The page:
I'm trying to keep my business, my triplets, and my waistline under control. I excel at one of those, fail at another one of those, and one is a work in progress. Which is which is day dependant.

Tuesday, March 31, 2009

How many ingredients are in your cake?

From FoodWeek Online, posted today:

Consumer watchdog Choice has taken its taskforce to supermarket cakes.

The investigation has found some contain more than 20 additives, including those used to prolong shelf life or cover up cheaper ingredients.

Of the almost 100 cakes tested, Woolworths Bakehouse Sponge Iced and Fresh-Filled Cream cake was the worst offender with 27 additives. Top Taste Rollettes Choc and Woolworths Bakehouse Sponge Single Birthday Fresh Cream were a close second with 26 additives each.

“Most people wouldn’t use 40 ingredients when baking a cake at home yet that’s what we found in a large number of these cakes, with some of the worst examples containing more than 20 additives,” said Choice spokeswoman Elise Davidson.

Food colours are used to enhance a food’s appearance but also enable manufacturers to get away with using cheaper ingredients such as apples instead of raspberries in jam filling and palm oil instead of butter.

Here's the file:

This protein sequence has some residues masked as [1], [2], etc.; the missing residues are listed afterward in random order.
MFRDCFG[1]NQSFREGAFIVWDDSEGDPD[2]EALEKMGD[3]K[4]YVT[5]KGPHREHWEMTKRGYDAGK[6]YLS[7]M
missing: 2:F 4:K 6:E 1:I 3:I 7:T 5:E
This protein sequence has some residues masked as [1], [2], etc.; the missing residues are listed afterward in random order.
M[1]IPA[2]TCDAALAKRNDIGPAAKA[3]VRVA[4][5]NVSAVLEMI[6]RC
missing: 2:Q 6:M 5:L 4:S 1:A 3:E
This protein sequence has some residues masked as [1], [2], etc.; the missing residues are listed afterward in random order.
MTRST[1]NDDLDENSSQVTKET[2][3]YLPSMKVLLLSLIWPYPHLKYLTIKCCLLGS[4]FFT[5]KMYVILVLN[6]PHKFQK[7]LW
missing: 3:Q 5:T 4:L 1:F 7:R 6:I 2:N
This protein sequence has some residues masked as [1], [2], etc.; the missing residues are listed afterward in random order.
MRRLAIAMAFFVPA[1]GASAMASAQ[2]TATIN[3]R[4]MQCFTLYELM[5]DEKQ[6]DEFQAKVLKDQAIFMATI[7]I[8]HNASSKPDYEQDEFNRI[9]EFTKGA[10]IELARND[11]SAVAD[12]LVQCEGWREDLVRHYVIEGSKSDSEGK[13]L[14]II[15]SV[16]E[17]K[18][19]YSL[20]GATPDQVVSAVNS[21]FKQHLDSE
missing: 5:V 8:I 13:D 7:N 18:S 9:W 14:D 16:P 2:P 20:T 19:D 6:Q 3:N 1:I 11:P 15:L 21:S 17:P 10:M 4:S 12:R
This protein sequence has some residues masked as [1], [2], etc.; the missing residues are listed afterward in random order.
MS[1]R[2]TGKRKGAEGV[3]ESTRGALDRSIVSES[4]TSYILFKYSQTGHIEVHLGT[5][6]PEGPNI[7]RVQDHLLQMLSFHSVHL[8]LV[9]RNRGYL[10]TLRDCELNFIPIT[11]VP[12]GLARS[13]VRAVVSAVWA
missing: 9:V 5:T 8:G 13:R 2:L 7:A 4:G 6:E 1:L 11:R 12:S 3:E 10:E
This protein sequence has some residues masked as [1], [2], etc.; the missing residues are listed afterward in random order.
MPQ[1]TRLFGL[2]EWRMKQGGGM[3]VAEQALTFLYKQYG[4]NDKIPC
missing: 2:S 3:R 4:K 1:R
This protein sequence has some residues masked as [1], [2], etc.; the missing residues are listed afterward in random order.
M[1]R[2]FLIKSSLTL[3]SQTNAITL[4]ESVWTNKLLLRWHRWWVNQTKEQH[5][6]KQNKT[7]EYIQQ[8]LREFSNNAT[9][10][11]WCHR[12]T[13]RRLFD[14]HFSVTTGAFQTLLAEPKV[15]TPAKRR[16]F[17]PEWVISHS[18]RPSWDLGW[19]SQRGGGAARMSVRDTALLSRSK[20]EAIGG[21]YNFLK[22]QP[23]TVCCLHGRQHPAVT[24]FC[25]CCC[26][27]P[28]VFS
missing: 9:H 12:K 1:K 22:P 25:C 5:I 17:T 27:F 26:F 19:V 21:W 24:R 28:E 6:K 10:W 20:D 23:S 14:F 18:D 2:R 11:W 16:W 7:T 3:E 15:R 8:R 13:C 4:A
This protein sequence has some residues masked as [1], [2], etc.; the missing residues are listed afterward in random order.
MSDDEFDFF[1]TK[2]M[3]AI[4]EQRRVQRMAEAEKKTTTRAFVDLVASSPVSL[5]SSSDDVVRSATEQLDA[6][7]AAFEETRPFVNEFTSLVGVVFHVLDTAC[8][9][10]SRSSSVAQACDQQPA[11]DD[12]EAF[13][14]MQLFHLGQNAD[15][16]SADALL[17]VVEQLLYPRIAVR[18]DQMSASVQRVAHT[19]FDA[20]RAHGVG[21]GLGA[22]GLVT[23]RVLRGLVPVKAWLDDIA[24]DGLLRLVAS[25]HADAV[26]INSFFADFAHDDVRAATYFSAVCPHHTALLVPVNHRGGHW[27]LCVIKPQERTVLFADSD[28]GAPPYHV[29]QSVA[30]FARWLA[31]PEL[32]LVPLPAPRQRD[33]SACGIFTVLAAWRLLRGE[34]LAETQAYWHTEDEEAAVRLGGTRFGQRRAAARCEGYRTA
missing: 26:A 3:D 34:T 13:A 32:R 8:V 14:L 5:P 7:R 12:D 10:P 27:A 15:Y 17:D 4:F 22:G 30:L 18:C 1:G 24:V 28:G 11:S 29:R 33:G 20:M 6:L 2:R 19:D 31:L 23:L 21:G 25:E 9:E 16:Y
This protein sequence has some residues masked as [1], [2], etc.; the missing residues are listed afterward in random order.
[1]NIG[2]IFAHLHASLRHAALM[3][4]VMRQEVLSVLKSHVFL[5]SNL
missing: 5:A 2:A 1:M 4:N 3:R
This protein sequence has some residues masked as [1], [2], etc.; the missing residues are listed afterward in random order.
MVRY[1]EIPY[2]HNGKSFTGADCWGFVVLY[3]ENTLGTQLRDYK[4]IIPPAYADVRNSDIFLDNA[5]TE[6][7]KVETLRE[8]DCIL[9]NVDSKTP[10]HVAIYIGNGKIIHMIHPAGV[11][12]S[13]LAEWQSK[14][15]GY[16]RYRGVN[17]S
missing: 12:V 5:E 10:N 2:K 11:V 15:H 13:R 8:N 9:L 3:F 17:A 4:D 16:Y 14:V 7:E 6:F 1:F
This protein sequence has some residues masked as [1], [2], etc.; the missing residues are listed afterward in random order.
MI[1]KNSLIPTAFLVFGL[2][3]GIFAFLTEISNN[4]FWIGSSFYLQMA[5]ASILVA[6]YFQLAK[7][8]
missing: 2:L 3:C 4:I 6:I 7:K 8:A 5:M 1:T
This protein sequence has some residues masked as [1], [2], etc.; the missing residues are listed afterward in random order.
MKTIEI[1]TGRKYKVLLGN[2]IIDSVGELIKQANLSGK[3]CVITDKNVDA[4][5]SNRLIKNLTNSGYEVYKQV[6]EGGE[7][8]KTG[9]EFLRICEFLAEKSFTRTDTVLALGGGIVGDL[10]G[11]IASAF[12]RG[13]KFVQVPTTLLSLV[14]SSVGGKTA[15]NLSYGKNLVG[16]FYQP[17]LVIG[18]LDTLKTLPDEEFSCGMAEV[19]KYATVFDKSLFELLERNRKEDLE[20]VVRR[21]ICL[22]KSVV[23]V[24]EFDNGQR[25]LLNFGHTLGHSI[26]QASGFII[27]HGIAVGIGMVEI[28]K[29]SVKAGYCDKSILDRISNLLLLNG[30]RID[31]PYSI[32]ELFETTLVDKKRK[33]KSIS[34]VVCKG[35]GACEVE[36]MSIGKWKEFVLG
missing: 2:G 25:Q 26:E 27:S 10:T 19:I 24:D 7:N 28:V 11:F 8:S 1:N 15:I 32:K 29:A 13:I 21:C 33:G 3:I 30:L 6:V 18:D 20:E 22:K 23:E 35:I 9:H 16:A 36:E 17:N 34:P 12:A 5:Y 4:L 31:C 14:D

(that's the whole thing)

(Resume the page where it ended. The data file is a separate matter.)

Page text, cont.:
More than half the cakes also contained food colours identified as increasing hyperactivity in children in a UK study published in medical journal The Lancet.

Food Standards Australia and New Zealand has said that Australian parents should use labelling information to check for these food colours if they want their children to avoid them.

“Consumers expect the cakes they buy to be fresh and to maintain that freshness, so food manufacturers use additives, but we think consumers should be aware of the type of ingredients that go into a lot of these cakes,” said Davidson.

The study found that price was no indicator of quality with some of the most expensive brands among the heaviest users of additives.

Australians spend $312 million a year buying cakes from supermarkets, which equates to about 70 million cakes.